Technology and I aren’t exactly bosom buddies, but I appreciate that these days we can’t go far without it.
From cars to microwaves, air and space travel to smart phones, it is there, a part of our daily life.
Until it’s not.
Let’s just say we’ve had a couple of little accidents with my Nokia mobile. Note I say ‘We’.
It took a while for Hubby and I to accept a mobile phone into our life, and that was only because it was a gift from Father in law.
Shortly thereafter, we decided to get a second phone, simple PAYG non contract items where we were in control of costs and usage.
These lasted us well, but eventually failed, and so had to be replaced.
We each purchased the same Nokia model and were very pleased with them. We bought SIM cards from the supermarket and the mobile numbers were consecutive which made them easy to remember!
OK, it took over two years to realise that our phones also received and sent TEXT messages, and that was purely by chance when a company was trying to contact us and we had a message on our screen to tell us we had a text message!
Sadly, Hubby’s Nokia got washed in the machine, and survived the first dunking, but not the final rinse on the second. His replacement didn’t like doing the breast stroke in the river either, but mine was still going strong, and it was this one I took to NZ in 2010. I had no problem whatsoever in making calls or sending messages either to the UK or NZ itself on my existing SIM. If I needed credit, I sent a text message to Hubby in the UK and he would do it for me.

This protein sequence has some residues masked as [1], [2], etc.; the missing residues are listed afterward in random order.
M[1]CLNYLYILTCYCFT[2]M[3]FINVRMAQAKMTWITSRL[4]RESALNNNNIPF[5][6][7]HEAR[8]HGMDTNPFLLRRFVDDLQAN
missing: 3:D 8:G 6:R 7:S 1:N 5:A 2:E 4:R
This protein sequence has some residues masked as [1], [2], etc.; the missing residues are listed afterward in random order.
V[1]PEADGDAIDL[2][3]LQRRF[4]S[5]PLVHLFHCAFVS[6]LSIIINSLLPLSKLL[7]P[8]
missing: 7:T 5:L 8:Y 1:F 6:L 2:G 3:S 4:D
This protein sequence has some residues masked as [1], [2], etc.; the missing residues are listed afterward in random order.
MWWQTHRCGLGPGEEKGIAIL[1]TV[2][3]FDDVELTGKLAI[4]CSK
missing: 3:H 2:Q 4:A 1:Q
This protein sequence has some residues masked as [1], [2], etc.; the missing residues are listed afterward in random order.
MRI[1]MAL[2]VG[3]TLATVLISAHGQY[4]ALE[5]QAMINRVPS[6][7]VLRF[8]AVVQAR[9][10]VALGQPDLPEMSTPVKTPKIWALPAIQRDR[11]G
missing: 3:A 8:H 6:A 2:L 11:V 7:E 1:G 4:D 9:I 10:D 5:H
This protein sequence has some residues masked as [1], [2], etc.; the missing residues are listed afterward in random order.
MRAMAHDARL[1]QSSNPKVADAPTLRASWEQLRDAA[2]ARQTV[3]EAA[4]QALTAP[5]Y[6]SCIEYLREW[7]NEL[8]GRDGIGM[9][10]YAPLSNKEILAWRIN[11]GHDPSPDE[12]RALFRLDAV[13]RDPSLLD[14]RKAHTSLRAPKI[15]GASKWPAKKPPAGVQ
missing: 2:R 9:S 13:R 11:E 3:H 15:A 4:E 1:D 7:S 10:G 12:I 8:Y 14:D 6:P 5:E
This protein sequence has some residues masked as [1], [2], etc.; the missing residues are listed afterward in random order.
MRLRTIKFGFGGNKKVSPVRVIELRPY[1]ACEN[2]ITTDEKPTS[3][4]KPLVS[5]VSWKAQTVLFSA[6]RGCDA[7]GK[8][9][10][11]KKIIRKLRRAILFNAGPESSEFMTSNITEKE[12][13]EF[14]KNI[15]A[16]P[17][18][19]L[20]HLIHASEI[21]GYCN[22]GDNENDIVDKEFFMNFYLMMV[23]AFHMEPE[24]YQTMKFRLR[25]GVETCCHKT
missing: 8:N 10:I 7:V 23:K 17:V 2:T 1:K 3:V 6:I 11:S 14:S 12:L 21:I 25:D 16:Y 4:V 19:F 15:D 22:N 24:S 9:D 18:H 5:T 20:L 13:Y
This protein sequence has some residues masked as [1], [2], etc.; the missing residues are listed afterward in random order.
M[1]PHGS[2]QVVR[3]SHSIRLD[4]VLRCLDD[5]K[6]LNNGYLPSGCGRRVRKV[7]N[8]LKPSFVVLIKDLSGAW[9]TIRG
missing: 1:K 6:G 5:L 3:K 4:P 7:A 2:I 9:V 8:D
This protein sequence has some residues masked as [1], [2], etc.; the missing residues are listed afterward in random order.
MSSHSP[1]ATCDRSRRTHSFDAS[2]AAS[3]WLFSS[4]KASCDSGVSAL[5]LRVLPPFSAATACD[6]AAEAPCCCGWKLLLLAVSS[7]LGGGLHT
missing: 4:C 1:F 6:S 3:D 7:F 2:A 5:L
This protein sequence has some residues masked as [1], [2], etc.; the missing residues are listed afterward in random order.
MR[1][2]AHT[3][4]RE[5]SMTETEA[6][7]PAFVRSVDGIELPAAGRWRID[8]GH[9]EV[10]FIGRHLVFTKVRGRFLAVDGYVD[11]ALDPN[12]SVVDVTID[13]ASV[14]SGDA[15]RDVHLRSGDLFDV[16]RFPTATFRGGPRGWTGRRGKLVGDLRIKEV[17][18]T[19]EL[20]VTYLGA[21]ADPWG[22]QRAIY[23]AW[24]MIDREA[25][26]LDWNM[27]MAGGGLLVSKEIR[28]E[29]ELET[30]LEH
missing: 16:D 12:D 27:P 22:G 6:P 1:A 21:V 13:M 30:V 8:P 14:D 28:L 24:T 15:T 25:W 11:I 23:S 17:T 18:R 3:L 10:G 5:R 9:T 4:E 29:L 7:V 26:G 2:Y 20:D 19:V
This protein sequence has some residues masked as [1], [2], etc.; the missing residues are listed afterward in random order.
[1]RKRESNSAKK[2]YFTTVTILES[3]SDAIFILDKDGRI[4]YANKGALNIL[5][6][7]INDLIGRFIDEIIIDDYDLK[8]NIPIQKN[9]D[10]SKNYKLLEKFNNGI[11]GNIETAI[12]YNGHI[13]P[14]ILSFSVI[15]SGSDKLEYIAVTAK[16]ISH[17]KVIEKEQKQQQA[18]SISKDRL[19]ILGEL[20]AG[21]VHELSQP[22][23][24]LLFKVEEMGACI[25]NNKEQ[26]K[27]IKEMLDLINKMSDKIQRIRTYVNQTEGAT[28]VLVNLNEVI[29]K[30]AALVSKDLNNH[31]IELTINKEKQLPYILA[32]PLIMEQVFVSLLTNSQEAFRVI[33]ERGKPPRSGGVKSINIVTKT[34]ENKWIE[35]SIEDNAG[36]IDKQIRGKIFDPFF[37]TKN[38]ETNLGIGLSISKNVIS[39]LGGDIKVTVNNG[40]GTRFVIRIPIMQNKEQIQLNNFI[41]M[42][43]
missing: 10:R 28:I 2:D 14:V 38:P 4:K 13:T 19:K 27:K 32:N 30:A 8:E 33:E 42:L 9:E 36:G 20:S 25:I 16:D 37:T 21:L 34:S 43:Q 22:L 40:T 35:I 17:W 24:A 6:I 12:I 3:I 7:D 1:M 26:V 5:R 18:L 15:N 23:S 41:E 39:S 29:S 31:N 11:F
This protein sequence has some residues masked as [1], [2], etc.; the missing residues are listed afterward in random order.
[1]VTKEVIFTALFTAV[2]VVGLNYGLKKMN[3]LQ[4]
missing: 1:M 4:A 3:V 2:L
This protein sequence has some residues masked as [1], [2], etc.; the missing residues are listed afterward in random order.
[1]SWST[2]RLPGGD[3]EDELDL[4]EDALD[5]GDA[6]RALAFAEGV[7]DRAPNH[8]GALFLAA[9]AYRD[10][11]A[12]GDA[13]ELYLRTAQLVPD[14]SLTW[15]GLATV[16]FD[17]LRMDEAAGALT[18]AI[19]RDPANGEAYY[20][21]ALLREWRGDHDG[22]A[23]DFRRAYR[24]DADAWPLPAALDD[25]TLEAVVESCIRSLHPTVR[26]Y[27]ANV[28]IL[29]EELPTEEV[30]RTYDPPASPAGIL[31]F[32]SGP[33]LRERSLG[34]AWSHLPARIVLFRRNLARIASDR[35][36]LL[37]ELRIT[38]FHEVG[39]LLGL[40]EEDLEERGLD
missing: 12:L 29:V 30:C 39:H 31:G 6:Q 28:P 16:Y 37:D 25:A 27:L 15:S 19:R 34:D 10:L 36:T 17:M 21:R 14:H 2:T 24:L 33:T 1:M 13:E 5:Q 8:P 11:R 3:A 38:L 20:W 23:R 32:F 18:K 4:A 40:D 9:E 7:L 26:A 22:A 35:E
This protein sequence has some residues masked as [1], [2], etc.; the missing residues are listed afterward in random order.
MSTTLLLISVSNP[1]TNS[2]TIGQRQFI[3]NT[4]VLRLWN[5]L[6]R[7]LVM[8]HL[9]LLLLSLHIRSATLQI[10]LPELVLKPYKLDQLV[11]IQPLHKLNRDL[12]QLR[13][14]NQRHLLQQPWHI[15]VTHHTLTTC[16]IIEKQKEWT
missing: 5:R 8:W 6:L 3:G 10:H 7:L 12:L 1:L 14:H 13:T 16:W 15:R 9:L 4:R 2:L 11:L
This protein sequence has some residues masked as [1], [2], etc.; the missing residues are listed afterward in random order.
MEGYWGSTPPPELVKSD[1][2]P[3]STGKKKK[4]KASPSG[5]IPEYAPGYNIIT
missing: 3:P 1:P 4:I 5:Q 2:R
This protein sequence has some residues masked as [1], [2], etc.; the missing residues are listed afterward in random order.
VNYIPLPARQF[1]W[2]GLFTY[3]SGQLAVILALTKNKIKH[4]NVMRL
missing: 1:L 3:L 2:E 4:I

We managed for years, putting up with the little jibes from techno-savvy relatives when we said our phones didn’t take or receive photographs or had internet connection. We wanted a phone, not a portable computer room.
Hubby has had 7 mobiles, three since we’ve been here. These days, it’s not as simple as it was to just go in a shop and pick a cheap PAYG, buy a separate SIM card and replace the chip, or take the existing chip out of your old phone to put in the new. Oh No.
Although you can still buy PAYG phones, now you get a ‘tied in package’ with your computer or TV, and the same phone model on a different network varies in price by several pounds.
I love my Nokia. Like me, it is old and tired, but it does what I want it to, and I’m happy.
I know how to use it, how to set the alarm, how to look up my contacts, send messages or play with the volume of various ring tones. I even know how to answer it too!
Sadly, my screen now has a crack in it. Hubby has kindly fixed this with superglue, so I have a unique spider’s web over it, but can still read the display.
How it happened? A torch fell on it from the hook above the cupboard it was sitting on.
Yesterday, Hubby passed it to me to set the alarm as he needed to be up early this morning and I dropped it.
OK, it landed on the carpet in the boat rather than the tarmac in the car park, but all the lights went out. They came back on seconds later, but I couldn’t punch in any details, back track, or switch it off. Hubby took out the battery, waited a bit and then put it back in.
Like millions of others, I realised I have become reliant on technology.
In my case, the technology of my contact list and numbers being in my phone which I don’t have anywhere else.